Bioparc Fuengirola advocates for the social and educational work with the animals, not only as a zoo
Ever since I was little I knew about the famous Zoo of Fuengirola, a town on the Costa del Sol in Málaga that is about an hour from the capital (which is where I lived). It was almost a required school trip visit and I think that everyone in my generation remembers the rebelious monkey that spat and smoked, people giving food to the animals or the caged lion. The bad part of the old zoo were the conditions that they had for the animals, although I’m sure they were treated with love, they were treated like zoo animals in the old-fashioned sense. Since this concept of a zoo, obviously, has become out dated and no longer is desirable, the concept of Bioparc Fuengirola was born.
Bioparc Fuengirola isn’t very big, actually it only covers 1.5 hectacres and is located in the middle of the urban center, so it doesn’t have much room to grow. Despite its size, they have managed to create one of those unique places where you can spend a day learning and having a good time. Bioparc Fuengirola wanted to advocate for lesser known species, making sure that the park was not only a place to see animals, but also a place for conservation and teaching the importance of nature so that we all start to feel the same level of commitment to our natural surroundings.
Bioparc Fuengirola is divided into three parts and takes us to the jungles of Madagascar, Ecuatorial Africa and South East Asia (you can download the park’s map here.) We were lucky enough to have a park veterinarian show us around, and with his passion for the job, he really knew how to convey and teach us about the hidden parts of the park and its importance. Bioparc Fuengirola also serves as a connection point with other zoos that are running campaigns for protection, conservation and reproduction in certain species to assure their quality o life and prevent extinction.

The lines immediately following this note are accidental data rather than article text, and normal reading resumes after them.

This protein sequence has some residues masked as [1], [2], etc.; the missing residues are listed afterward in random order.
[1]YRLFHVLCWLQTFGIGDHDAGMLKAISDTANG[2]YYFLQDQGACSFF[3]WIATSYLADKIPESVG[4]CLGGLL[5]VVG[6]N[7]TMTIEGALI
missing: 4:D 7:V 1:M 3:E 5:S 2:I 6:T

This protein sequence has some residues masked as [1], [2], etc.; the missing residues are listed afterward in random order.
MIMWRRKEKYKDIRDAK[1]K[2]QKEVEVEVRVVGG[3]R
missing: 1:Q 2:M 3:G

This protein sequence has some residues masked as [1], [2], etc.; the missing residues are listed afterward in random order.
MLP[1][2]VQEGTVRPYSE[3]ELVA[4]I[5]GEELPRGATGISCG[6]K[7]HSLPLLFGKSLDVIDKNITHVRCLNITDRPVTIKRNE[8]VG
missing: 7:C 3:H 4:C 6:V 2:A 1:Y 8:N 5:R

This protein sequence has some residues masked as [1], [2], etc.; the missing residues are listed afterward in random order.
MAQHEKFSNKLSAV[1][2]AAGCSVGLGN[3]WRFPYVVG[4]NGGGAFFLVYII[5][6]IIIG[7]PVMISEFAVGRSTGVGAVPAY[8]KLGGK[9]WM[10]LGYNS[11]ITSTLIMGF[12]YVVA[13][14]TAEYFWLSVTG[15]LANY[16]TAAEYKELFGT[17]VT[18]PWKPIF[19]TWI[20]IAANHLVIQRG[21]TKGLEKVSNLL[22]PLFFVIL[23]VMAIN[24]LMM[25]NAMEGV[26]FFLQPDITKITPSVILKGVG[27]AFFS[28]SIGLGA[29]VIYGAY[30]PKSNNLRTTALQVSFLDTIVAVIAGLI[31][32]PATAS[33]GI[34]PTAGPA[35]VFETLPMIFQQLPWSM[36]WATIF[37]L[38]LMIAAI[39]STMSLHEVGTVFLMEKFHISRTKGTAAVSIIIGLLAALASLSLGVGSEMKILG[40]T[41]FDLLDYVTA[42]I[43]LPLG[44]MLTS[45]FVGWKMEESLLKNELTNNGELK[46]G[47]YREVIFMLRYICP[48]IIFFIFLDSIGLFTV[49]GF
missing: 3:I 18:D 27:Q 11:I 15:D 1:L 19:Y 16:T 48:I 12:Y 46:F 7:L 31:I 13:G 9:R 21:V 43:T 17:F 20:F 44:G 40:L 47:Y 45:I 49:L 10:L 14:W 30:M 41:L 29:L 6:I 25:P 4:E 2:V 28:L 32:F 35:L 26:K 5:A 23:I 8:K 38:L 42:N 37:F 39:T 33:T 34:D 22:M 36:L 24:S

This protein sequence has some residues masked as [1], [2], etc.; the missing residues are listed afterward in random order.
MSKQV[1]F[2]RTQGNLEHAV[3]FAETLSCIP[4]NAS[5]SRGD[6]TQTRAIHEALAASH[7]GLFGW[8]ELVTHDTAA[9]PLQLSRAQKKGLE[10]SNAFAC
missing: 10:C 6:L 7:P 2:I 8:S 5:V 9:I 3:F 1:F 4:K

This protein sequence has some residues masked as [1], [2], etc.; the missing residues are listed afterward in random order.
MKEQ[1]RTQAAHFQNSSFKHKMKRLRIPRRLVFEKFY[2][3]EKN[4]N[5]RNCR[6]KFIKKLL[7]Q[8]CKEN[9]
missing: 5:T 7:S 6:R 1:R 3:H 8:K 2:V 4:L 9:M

We begin the visit to the jungle of Madagascar, where the animals that stand out in Bioparc Fuengirola are the lemurs (you will probably remember them from the crazy scenes in the movie Madagascar) You should have been there to see the postures and faces that these little mammals put on, getting very closet o visitors. To get to the area of the lemurs, you have to go with a guide who explained the importance of the baobab tres in the jungle as a shelter for the animals as well as how the lemurs take full advantage of them. In fact, at the entrance to this area there is a reproduction of a baobab tree.
We continued to the Equatorial African area where we found some of the most fascinating animals in the park. The crocodiles form the Nile with there calm appearance seem inofensive, although we knew that it was far from the truth. We also enjoyed see the dominant gorillas and the endearing chimpanzees, whose behavior is so similar to our own. The truth is that every animal had its own peculiarities and we were lucky to have someone there to explain how they live, what they eat and even see where they sleep from an enthusiastic veterinarian. We absolutely ruskommend a free guided visit!
Lastly, the Southeast Asian jungle is presided over by Sumatran tigers at Bioparc Fuengirola. They are so majestic! The space for these two tigers is spectacular with a recreation of the Temple of Angkor, which makes it so that you don’t see the other visitors from the different look out points. The tapirs also surprised us, not only because of how they are, but also because of how long they have been on the Earth. Orangutans, pelicans and other animals can also be seen in this space.
But, it’s not only the animals, as if that weren’t enough, that make this park so attractive. In Bioparc Fuengirola they have taken care to pay attention to the asthetic details of all the spaces and corners where you can see animals enjoying the valleys, wetlands and forests so that they feel at home. Although it isn’t open to the general public, we had the opportunity to see the incubators and the reproduction and conservation center where some of the protected species are located. It’s important to know that Bioparc Fuengirola advocates for the social and educational work with the animals, not only as a zoo.
And, by night, Bioparc Fuengirola is transformed offering another aspect, very different from a visit during the day. You can enjoy a nighttime visit to discover the life of these animals at a time when they are more active. There are also mammal and bird shows where we can learn about how those animals interact and how they live in a natural space. To complete the evening, we atended an african dance show where we learned about typical dances and instruments from various African cultures. We Ruskommend Bioparc Fuengirola with 4 boquerones, and we encourage you toenjoy the city of Fuengirola, as well, and take the time to travel into the impressive jungle.